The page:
A House for Mr Biswas

Chinta / C Character Analysis

Known as “C” until she mentions her real name in the third chapter, Chinta is Shama’s sister and closest confidant in Hanuman House. Chinta is Govind’s wife and the third most powerful woman in the house after Mrs Tulsi and Padma. She is strong-willed and protective, often arguing passionately with Mr Biswas when he disrespects the family. The narrator notes her suave card-playing and insistence on making disgusting ice cream for the children every Christmas; later, she accuses Mr Biswas of stealing eighty dollars from her room, which leads to his eviction from the Shorthills estate. Eventually, she moves with her family to the Port of Spain house, where she suffers merciless beatings from Govind and beats her children in turn whenever they misbehave.
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Chinta / C Character Timeline in A House for Mr Biswas

The timeline below shows where the character Chinta / C appears in A House for Mr Biswas. The colored dots and icons indicate which themes are associated with that appearance.
Part 1, Chapter 3: The Tulsis
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...responded that he was Ajodha’s nephew, and Seth said he remembered selling Ajodha some land. C, one of Shama’s sisters, brought Mr Biswas some tea with “a frank, unimpressed stare,” and... (full context)
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...sisters talked about their husbands’ ailments and took care of each other’s children; Shama and C were close, so Mr Biswas approached C’s handsome and jovial husband, Govind, a former coconut-seller... (full context)
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...was never paid for the signs he painted. She refused, and they resumed bickering, until C and Seth’s wife, Padma, came upstairs to beg him to stay. C revealed that her... (full context)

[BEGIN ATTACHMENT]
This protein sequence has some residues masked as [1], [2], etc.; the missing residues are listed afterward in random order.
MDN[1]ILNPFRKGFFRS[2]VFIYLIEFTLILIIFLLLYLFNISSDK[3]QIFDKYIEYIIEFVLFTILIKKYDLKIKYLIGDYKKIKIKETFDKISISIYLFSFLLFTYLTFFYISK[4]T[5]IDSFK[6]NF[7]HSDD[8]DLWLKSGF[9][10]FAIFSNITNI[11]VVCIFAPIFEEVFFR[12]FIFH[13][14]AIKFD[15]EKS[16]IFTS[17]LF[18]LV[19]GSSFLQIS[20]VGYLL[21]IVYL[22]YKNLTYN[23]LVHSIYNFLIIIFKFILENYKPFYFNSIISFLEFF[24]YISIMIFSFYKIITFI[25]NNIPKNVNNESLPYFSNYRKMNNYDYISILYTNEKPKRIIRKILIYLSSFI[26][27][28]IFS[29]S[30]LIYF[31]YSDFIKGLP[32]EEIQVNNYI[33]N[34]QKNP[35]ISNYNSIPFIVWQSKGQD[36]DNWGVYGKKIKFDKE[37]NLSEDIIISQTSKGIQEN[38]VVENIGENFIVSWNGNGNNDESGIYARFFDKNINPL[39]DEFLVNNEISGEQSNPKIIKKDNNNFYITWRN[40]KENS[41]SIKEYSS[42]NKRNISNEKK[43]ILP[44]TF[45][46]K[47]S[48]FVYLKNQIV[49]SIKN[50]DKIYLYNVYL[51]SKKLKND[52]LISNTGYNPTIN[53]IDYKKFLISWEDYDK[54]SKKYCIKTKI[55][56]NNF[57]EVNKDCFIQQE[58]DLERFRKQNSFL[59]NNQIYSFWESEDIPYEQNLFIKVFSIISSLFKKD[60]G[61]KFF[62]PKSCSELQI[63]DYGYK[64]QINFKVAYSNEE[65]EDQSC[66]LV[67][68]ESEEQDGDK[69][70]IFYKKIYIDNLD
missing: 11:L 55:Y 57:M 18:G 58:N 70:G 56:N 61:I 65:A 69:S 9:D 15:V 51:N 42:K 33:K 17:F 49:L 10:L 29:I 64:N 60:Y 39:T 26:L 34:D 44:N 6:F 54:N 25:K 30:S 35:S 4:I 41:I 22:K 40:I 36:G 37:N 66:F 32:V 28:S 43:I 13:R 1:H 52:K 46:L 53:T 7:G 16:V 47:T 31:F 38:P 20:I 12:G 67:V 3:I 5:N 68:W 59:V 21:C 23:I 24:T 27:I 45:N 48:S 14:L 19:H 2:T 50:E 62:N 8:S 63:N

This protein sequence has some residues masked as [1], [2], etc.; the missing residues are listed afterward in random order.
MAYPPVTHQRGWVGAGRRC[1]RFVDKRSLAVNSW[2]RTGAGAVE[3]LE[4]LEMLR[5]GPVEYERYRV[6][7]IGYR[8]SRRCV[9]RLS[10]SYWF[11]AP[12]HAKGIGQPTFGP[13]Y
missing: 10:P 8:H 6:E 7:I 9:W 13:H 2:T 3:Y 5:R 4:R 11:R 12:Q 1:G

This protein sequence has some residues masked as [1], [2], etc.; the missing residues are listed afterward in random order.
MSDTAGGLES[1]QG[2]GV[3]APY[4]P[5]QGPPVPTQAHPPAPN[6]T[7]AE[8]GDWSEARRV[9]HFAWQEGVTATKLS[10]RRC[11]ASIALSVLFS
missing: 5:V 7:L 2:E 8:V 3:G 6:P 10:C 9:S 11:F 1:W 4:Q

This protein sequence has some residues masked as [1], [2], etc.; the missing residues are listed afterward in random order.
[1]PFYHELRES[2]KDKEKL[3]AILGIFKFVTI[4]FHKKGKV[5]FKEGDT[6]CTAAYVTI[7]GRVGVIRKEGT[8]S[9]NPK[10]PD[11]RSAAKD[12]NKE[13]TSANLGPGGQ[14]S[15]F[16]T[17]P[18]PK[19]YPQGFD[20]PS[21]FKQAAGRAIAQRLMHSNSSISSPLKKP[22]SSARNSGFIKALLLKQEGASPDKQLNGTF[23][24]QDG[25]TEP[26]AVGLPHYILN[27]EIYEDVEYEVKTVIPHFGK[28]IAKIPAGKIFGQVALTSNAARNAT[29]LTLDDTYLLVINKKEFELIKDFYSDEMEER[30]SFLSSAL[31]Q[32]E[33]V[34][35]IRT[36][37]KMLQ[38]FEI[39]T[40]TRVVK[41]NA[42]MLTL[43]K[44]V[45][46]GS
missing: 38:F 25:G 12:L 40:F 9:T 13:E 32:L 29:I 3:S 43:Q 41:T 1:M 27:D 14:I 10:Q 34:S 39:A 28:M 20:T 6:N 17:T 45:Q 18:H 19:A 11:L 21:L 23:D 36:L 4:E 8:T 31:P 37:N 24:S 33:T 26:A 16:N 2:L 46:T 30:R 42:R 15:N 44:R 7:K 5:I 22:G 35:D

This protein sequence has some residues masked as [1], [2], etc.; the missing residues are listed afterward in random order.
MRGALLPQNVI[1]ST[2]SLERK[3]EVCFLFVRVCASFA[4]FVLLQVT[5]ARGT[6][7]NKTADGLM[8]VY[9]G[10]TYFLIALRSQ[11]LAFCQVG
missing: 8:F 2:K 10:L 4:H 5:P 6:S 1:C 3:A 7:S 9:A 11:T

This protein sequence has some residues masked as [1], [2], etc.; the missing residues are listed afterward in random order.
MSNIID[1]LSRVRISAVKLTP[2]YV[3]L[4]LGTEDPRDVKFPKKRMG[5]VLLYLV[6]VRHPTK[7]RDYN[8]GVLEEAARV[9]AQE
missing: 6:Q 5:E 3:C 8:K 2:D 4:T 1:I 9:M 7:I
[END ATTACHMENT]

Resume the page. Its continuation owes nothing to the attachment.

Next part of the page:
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...enemy—and so he decided to stay, thinking “he had already won” and feeling pity for Chinta and Padma, who showed little emotion because she had ostensibly been called to resolve Seth’s... (full context)
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...in fact wore a crucifix, the weekend before he left for his examinations for the Catholic college. Shama began taking Mr Biswas upstairs, and Chinta ran to make sure she did... (full context)
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...commotion downstairs, Govind came upstairs and attacked Mr Biswas, who “allowed himself to be pummeled.” Chinta called the others to stop Govind before he killed Mr Biswas and got sent to... (full context)
Part 1, Chapter 4: The Chase
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...Hanuman House was governed not by chaos but by a strict hierarchy: Padma ruled above Chinta, who superseded Shama, Savi, and then himself at the bottom. He realized that the adults... (full context)
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...sick, gave Mr Biswas cold leftovers, and asked whether he planned to return to The Chase that night. And “he knew then that he hadn’t intended to go back, ever.” He... (full context)
Part 1, Chapter 5: Green Vale